Netflixable? “Amateur” scrubs the sheen off High School Hoops “Superteams”


You can eat the sausage, but who really wants to see how it’s made?

The state of high school hoops in America — blue chip prospects ID’d as tweens, recruited to “high school” superteams that aren’t high schools at all, prepped for colleges that sell the myth of “student athlete,” all aimed at the slim chance of NBA millions — gets a dramatically satisfying airing in “Amateur,” the debut feature of Ryan Koo, now on Netflix.

“Amateur” shines a light on a seriously dysfunctional system. It’s a sell-out updating of “Hoop Dreams” for the viral video era, a sharp-edges-rubbed-off film that holds interest even as it loses some of its testy edge drifting towards a wish fulfillment fantasy conclusion.

Michael Rainey Jr. of TV’s “Power” has just enough game to be a convincing point guard whose promise, at 14, is such that the sharks are circling.

That would be the “recruiters” who follow middle school and high school teams and arrange the deals that get the most promising into prep school pipelines to the NCAA “power conference” teams, and potentially the NBA.

Terron (Rainey) is a dominant talent on a middling high school team, earning the attention of “Liberty Prep,” a basketball factory masquerading as high end academia for “trust fund babies.” Josh Charles brings a nurturing oiliness to Coach Gaines, a smooth-talking cynic who sells the big dream to a 14 year-old — NBA millions.

But Terron is a kid with problems. His father (Brian White, terrific) is a former jock wearing the symptoms of too many concussions — vanishing memory, blackouts, temper tantrums. And Terron has a learning disability, “dyscalculia,” numbers blindness.

Algebra is a mystery to him, but he’s smart enough to figure out work-arounds. And since he can’t even make out the scoreboard or clock in the gym, his coaches count down the shot clock to make him effective.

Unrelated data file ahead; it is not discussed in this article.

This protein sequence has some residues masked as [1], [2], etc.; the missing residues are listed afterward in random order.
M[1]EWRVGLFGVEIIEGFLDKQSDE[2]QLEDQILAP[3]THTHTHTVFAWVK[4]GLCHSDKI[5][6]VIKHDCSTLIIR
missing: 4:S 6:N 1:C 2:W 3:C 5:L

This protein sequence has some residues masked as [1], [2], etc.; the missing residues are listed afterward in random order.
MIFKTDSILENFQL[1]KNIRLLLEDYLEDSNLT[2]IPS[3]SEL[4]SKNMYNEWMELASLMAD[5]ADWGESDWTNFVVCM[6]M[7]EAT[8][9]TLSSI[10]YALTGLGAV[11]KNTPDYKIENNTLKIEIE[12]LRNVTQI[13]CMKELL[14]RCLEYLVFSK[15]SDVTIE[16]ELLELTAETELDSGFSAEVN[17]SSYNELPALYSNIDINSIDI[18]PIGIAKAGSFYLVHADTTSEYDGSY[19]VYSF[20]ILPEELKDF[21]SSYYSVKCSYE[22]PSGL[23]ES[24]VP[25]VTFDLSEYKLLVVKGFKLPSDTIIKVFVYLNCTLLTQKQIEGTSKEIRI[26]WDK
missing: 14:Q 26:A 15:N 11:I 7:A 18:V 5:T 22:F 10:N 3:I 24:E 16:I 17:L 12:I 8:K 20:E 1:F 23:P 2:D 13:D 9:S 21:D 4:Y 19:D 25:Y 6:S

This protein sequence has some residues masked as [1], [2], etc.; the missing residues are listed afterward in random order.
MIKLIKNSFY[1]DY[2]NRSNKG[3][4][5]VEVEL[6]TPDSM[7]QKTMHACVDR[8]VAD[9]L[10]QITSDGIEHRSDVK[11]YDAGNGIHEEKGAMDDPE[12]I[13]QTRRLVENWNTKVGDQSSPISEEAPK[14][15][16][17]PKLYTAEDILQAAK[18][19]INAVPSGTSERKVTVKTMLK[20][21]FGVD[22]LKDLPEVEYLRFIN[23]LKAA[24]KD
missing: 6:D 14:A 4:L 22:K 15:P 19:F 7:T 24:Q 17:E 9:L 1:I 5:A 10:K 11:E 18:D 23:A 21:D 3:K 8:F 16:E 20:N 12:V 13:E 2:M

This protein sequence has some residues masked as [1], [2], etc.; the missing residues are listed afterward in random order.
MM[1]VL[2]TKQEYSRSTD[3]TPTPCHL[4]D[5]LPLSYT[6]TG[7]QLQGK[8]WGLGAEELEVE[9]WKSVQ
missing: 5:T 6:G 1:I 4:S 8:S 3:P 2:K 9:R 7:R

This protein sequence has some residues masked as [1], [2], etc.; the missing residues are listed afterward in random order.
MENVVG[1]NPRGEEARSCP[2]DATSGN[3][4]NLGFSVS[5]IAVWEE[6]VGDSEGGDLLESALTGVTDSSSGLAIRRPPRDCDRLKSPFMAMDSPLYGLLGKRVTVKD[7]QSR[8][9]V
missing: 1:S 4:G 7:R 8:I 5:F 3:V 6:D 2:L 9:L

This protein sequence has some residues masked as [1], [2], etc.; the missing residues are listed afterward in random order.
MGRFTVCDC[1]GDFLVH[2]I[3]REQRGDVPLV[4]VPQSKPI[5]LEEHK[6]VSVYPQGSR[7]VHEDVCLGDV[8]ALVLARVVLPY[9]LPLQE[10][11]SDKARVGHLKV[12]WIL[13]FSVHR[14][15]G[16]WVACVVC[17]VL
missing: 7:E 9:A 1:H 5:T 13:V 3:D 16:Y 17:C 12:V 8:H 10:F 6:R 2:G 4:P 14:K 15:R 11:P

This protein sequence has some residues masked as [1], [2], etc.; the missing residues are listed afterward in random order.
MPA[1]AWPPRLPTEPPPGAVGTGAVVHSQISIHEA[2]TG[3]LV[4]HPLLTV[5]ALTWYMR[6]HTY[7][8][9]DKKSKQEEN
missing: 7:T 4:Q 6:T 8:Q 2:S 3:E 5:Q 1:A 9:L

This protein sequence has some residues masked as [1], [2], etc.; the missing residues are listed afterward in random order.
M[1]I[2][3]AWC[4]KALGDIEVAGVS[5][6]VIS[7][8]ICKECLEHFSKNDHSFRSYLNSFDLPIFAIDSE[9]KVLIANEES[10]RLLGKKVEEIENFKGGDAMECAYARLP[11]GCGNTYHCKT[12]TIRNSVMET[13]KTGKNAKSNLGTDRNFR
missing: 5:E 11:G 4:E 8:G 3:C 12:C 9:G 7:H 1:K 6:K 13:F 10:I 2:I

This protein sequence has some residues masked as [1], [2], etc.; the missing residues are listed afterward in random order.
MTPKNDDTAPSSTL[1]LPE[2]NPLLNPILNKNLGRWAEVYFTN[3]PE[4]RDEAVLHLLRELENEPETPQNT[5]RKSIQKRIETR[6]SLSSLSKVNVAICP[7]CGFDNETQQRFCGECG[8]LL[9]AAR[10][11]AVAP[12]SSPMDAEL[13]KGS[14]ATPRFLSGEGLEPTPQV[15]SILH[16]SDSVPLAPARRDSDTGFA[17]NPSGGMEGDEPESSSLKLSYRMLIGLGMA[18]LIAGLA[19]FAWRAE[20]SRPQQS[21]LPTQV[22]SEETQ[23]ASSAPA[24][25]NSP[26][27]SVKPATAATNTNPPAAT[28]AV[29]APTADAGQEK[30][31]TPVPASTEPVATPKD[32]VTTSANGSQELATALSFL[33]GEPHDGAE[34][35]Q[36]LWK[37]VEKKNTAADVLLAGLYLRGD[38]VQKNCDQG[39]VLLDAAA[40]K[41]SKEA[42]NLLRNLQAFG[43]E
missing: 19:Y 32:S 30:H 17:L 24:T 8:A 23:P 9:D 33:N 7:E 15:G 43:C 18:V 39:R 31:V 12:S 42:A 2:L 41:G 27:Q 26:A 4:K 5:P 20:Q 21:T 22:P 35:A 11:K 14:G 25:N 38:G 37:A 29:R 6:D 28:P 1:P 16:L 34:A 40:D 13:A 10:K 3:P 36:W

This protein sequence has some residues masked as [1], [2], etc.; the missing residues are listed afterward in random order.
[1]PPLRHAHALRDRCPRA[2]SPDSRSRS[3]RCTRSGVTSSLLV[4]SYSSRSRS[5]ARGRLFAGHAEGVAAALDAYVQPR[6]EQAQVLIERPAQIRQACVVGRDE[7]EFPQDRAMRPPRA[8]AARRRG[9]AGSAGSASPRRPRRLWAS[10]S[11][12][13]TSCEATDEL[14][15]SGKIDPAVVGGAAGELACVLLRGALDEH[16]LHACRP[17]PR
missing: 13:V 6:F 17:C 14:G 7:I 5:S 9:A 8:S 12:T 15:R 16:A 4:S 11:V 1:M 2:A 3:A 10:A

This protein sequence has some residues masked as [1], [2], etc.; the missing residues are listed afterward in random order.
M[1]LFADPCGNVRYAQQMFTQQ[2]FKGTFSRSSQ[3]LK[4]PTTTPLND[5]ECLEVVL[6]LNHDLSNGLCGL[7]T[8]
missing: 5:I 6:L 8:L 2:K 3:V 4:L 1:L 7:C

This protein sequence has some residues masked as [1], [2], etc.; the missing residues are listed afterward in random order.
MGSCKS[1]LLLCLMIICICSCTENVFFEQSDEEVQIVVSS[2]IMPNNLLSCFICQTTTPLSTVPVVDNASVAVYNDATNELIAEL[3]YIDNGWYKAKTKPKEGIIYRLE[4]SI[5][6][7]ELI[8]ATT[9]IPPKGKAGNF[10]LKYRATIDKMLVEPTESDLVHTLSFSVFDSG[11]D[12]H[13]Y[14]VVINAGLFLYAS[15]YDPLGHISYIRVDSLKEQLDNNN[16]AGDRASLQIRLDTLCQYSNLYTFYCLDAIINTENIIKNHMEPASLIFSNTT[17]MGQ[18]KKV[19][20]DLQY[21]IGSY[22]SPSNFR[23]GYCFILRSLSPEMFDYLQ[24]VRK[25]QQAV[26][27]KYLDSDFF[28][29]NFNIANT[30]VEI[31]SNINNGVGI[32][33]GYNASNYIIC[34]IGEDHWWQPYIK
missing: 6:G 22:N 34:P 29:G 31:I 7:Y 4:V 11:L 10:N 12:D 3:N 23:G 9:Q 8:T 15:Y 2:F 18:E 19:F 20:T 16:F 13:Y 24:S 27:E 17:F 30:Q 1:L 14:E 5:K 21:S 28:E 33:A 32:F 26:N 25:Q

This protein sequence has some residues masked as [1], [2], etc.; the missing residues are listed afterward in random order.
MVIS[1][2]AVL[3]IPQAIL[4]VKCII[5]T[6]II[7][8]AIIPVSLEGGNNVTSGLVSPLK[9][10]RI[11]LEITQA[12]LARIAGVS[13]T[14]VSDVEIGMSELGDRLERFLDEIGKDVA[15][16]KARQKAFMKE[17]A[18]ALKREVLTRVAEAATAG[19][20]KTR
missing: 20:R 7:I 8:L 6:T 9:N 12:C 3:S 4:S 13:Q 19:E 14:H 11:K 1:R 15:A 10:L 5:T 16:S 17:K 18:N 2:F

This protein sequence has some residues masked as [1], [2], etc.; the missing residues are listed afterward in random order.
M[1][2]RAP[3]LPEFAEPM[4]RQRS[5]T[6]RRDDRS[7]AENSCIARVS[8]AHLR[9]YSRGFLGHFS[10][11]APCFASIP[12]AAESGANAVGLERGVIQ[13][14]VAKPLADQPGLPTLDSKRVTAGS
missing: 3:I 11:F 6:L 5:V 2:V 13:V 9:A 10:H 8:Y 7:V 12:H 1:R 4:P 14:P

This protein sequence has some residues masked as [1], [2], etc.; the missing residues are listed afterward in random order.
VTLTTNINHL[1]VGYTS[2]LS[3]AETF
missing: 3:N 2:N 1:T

A clever effect — letting us see the garbled shot clock that only Terron sees.

Coach Gaines cons the kid’s mother (Sharon Leal, earthy and engaging), a teacher who values academics and pushes the college degree in case this sports thing doesn’t work out. And Terron joins glamorous Liberty Prep.

Only it’s not glamorous. The players aren’t really at the prestigious school they’re supposed to be attending. They’re crammed into a rundown house, given loaner bicycles to get to school and overwhelmed with workouts that eat up whatever academic time they’re supposed to put in.

The players who haze the “daycare team” recruit are a blend of blue chips, foreigners (some much older than they say) and others who either ignore the kid, or tip him off that classes and grades? They’re all taken care of.

“We too big too fail,” Eastern European Petrus (Stefan Frank) jokes.

As the kid starts to fit in, as such kids inevitably do in such movies, going all the way back to “One on One,” he starts to figure out the war of competing agendas at play here. His father has one, the coach has one, and each player has his own as well.

“We don’t play for coach, we don’t play for colleges, we don’t even play for the U.S.” a teammate (Ashlee Brian) clues him in. “We play for the (sporting goods) brands.”

Charles is quite adept at playing this coach with just enough compassion and understanding to charm the kid, just enough edge to let us question his agenda and true motives. He’s a talented tactician and mentor, but an outsider, a Jim Boeheim or Rick Pitino who never appeared to be clean enough to make the jump to the big time.

Forget the textbooks, “I want you to bury your nose in this playbook, like it’s a pillow made out of Rihanna’s” breasts,” Coach purrs.

But Koo, in reaching for an overall indictment of the system and possible solutions — think about how the rest of the world has no NCAA to appease, where athletes can sell their talents — robs his movie of a real villain in the process.

That breaks the formula, but also makes for a less satisfying viewing experience. Drama requires more conflict than “Amateur” delivers. “Everybody Wins” is not the way the world works.

In not letting the salty but engaging Charles fill that function, and lacking any version of the turn-a-blind-eye to its own corruption NCAA to park in that role, “Amateur” goes all squishy in the third act, just when the stakes should go up and the cost of failure should be its bitterest.


MPAA Rating: TV-MA, profanity

Cast: Michael Rainey Jr.Josh Charles, Sharon Leal, Brian White

Credits: Written and directed by Ryan Koo. A Netflix release.

Running time: 1:36

About Roger Moore

Movie Critic, formerly with McClatchy-Tribune News Service, Orlando Sentinel, published in Spin Magazine, The World and now published here, Orlando Magazine, Autoweek Magazine
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